Aug
28


Short Sales Surge

Sunday, August 28, 2011

 

Bank assisted short sales of homes surged in the second quarter of the year as buyers snapped up discount priced properties at some of the lowest mortgage rates in decades. The surge in home purchases from pre-foreclosures account for an eighth of all residential sales, but represent less than a quarter of all U.S. home sales.
Short sales, in which banks cooperate with mortgage holders to sell at a price for less than what is owed on the mortgage had an average sales price of $192,129, according to RealtyTrac. The figure represents a discount of about 21% under homes that are not foreclosures or short sale properties.
The surge in sales may be a major step for the housing market, troubled by record foreclosures and declining home values in most areas of the country. High unemployment and underemployment levels make it nearly impossible for more than a third of all U.S. households to qualify to purchase a home.
Some 102,407 short sales that were either in default or scheduled for foreclosure auctions sold during the period. States with the highest number of sales included some of the hardest hit in the housing downturn with Nevada leading the pack. California, Washington and Texas also had exceptionally high bank assisted sales. However, lenders still weren’t showing any signs of helping homeowners to produce a sale quickly, despite finally approving the lower priced sales so homeowners could unload their properties. It took an average of 245 days to sell a home after homeowners first received an initial foreclosure notice as real estate agents complain that bankers are still taking too long to respond to offers to purchase homes.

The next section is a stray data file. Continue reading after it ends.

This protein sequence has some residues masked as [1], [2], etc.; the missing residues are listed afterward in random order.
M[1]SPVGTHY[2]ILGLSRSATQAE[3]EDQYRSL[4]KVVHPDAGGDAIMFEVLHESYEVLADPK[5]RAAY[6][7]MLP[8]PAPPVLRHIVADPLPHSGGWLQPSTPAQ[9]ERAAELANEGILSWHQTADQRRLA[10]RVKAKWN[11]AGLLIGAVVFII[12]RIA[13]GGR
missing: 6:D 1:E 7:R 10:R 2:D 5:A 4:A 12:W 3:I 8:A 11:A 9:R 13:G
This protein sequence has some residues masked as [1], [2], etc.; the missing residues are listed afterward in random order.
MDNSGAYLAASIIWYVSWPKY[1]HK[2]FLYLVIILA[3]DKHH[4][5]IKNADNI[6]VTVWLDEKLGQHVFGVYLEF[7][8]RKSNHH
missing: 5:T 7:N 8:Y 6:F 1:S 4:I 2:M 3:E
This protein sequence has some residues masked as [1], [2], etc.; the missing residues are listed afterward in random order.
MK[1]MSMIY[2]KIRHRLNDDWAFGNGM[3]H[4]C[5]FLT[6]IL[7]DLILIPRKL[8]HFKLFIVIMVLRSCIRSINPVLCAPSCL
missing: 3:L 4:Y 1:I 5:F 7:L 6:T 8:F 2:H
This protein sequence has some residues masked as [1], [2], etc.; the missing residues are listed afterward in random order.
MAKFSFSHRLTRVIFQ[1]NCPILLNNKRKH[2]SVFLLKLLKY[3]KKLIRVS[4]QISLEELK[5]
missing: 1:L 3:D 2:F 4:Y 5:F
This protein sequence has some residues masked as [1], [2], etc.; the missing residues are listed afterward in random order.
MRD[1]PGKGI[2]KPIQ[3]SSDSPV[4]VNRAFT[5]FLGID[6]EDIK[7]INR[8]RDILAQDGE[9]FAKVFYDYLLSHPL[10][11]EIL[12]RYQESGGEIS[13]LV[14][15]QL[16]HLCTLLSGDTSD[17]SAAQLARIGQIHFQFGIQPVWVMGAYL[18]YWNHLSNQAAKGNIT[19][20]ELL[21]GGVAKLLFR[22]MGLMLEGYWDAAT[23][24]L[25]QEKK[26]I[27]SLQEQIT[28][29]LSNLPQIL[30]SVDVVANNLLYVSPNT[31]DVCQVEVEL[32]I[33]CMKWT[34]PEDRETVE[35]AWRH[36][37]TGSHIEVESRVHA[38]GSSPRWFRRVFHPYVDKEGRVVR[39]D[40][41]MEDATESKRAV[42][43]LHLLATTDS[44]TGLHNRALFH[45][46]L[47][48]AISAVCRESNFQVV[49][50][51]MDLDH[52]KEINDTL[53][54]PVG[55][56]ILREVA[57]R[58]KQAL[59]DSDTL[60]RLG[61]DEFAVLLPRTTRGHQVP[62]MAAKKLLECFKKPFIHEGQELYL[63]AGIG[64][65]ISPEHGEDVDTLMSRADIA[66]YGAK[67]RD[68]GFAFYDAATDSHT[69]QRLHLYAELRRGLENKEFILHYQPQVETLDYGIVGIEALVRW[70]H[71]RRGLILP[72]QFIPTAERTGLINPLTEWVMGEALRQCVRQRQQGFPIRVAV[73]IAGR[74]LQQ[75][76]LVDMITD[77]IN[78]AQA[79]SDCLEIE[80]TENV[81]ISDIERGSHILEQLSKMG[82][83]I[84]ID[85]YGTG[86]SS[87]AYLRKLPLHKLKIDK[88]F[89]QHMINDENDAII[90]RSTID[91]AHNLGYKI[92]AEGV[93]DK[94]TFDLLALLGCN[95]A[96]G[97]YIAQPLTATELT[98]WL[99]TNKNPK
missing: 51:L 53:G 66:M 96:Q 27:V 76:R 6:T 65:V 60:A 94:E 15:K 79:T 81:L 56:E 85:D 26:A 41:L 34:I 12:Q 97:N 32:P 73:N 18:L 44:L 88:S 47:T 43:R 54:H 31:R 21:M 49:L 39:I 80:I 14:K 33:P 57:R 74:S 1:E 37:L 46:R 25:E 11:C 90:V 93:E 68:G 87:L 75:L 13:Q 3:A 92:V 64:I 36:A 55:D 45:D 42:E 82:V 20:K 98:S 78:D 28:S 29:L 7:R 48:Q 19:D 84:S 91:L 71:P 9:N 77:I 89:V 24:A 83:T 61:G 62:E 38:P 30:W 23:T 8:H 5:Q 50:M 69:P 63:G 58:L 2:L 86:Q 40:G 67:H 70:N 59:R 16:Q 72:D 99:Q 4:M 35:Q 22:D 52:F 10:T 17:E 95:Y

Bank owned homes sold for much less than bank assisted short sales on average, selling for an average price of $145,211, a discount of almost 40% below prices on homes that have not been foreclosed. Homes sold for 4% less in the second quarter that were foreclosed compared to earlier this year.
The lower prices paid for foreclosures also saw a drop from 2010 as buyers wait out the market to get the best deal they possibly can on purchases. REOs sold in the second quarter took an average of nearly six months (178 days) to sell after being foreclosed as banks and mortgage lenders slash prices on foreclosures to get them off their books, despite increasing bank losses due to the record volume.
Bank assisted short sales of homes surged in the second quarter of the year as buyers snapped up discount priced properties at some of the lowest mortgage rates in decades. The surge in home purchases from pre-foreclosures account for an eighth of all residential sales, but represent less than a quarter of all U.S. home sales.

Short sales, in which banks cooperate with mortgage holders to sell at a price for less than what is owed on the mortgage had an average sales price of $192,129, according to RealtyTrac. The figure represents a discount of about 21% under homes that are not foreclosures or short sale properties.
The surge in sales may be a major step for the housing market, troubled by record foreclosures and declining home values in most areas of the country. High unemployment and underemployment levels make it nearly impossible for more than a third of all U.S. households to qualify to purchase a home.